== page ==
Ethically, the only doubt I have regarding my own participation in this project is the e-mail I sent to the writer of [the USAToday blog] Pop Candy. I do not exactly regret that action, but I do question it every time I think of it. Though I did not personally know this woman, I purposefully set out to deceive her for my own gains, taking advantage of the trust she has in her readers. I apologize for taking advantage of her trust in such a way.
In the aftermath of the hoax’s exposure, another ethical issue arose that confirmed for me the importance of having cut the hoax off at the end of the semester so that we still had time to discuss the controversy that began to emerge as we dispersed for the winter break. Because ethical considerations were so much a part of what we discussed all semester, had we not had a little time to reflect on the response of those hoaxed once they found out Page 323they were victims, I think an important lesson of the semester would have been lost.
Finally, my students all learned that creating history, whether it is “real” history or a hoax, is hard and takes a lot of work. In the aftermath of the course the student just quoted wrote: “I would like to say that all the details fell into place, but they didn’t. We all worked and pushed them into place step by step. It was hard. Most definitely the hardest project I’ve ever worked on. We were entirely self-motivated in our groups. We had to figure out what needed to be doing before we could do it, and had to figure out entirely how to approach each step.” But from my perspective, the most important lesson they learned was that history can be fun after all. This was a class in which the students showed up for class early and stayed late, remained engaged throughout the class sessions, worked in small groups outside of class, and laughed throughout the semester.
The major issue that arose after the exposure of the hoax is less a part of the main story of the class and the student learning results. But given that a number of historians, librarians, and others argued that the class design was inappropriate to a university setting, the question of whether or not the class was appropriate seems worth describing here. The discussion of the course that arose in the academic blogosphere centered on what one author termed “academic trust networks,” the web of social networks (blogs, twitters, discussion forums, etc.) that academics and others increasingly rely on to help us find and evaluate information. “Online information increasingly exists in a context that provides us with a wealth of information about how that information is positioned within a larger conversation. When I find something of interest online, I do not only evaluate it’s face-value worth; I evaluate it in terms of who else I know is linking to it, talking about it, critiquing it.” Much of the criticism or support for the results of the course revolved around the issue of what my students’ work had exposed about the reliance of academics (and others) on social networks as trusted sources of information. At one end of the continuum of this conversation was the argument that by encouraging my students to create a hoax and then purvey it in these trust networks, I had violated a basic tenet or two of my own professional community. At the other end of the continuum was the argument that academics (especially academics) should know better than to accept what they find online at face value. One simple test anyone looking at Jane’s blog could have used was a Whois lookup of the domain registry for her blog, The Last American Pirate. Checking that registry would have turned up the interesting information that the domain did not belong to a student named Jane Browning, but to someone at George Mason University named Theodore Kelly, with the email firstname.lastname@example.org and the Page 324telephone number 703-993-2152, in other words, me. A more careful reader of the Whois data would indicate that the domain was created on October 22, 2008. Given that Jane’s first post in her blog was dated September 3, 2008, this more careful reader might have noticed something a little fishy. The question for those interested in the idea of academic trust networks is whether or not participants in those trust networks should be held to the same information literacy standards we expect from our students. Because the point of the class was to teach my students some things worth knowing about historical methods, I think I will let one of them have the last word on this particular issue:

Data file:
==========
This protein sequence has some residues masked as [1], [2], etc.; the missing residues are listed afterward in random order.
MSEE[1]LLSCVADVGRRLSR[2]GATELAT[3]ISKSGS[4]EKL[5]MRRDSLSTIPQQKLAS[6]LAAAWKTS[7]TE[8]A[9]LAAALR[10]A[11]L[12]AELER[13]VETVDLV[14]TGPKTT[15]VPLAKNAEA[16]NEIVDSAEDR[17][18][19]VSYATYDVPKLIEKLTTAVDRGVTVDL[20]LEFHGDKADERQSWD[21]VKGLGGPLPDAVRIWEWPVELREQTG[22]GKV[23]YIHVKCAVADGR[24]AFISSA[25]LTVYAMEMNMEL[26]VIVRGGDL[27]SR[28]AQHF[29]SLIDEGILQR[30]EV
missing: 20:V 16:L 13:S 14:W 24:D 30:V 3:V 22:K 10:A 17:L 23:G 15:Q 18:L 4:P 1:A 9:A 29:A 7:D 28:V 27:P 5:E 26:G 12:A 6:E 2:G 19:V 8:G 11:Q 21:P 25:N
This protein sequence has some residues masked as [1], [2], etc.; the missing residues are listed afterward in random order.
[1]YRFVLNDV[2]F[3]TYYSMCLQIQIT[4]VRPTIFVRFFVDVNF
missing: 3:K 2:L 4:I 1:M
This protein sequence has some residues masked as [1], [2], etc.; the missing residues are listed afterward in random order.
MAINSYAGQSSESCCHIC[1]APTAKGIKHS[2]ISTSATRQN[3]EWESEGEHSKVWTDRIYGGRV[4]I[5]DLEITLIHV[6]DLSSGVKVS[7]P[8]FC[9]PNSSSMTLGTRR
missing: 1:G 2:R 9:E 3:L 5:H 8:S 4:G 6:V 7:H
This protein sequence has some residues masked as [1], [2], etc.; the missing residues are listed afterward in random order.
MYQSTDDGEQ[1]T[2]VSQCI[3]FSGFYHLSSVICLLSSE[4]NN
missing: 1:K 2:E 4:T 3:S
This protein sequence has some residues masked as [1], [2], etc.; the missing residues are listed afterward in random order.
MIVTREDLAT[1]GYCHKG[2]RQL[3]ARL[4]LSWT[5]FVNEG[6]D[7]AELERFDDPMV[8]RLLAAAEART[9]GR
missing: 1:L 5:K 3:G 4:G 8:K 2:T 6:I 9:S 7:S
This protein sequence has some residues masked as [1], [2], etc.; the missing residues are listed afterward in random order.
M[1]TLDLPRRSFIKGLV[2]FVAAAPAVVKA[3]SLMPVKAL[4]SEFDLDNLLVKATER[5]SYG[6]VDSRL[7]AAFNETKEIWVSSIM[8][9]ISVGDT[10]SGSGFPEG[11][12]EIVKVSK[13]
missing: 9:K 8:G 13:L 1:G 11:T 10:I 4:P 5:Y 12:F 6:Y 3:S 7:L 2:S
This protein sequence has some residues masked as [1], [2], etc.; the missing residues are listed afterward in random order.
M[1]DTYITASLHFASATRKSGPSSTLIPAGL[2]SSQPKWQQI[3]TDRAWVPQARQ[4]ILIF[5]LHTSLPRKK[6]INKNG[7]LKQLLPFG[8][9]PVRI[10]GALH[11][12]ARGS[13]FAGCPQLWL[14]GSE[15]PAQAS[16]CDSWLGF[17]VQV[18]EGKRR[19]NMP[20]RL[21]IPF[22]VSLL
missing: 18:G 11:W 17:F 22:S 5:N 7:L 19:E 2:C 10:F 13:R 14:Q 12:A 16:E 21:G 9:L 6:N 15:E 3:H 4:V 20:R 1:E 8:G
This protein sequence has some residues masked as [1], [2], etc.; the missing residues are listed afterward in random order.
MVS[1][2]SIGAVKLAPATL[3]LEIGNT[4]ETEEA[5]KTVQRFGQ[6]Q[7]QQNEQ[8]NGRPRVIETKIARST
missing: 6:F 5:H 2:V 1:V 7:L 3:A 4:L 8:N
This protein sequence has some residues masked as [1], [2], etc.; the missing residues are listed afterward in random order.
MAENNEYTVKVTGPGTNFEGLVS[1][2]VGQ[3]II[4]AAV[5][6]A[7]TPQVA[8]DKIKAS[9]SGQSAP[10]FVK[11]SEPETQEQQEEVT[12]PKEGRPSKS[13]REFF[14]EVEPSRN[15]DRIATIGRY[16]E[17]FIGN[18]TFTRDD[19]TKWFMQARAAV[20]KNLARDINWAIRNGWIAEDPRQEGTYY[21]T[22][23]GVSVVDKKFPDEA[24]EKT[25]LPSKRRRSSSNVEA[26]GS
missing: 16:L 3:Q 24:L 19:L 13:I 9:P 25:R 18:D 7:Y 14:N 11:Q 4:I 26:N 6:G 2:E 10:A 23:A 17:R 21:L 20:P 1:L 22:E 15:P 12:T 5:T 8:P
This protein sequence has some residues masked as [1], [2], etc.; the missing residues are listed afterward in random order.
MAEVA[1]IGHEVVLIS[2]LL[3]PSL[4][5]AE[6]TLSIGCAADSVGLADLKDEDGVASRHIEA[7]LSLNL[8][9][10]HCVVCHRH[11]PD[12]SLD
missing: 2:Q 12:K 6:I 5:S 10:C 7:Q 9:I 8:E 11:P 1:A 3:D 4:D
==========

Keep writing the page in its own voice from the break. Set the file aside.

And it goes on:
I don’t regret the trust networks we violated only because those that we violated didn’t do their jobs as historians, they didn’t do their research, they didn’t check their facts, they took what we presented them at face value because they wanted to believe in the project that we had created. (Which in my opinion is why so many hoaxes work, just look at the Hitler diaries, reputations and careers were ruined because people wanted to believe.) Some of them claimed that they did not look at our hoax closely because they were looking at it not for its value as a history project, but instead because it was a techonology based history project.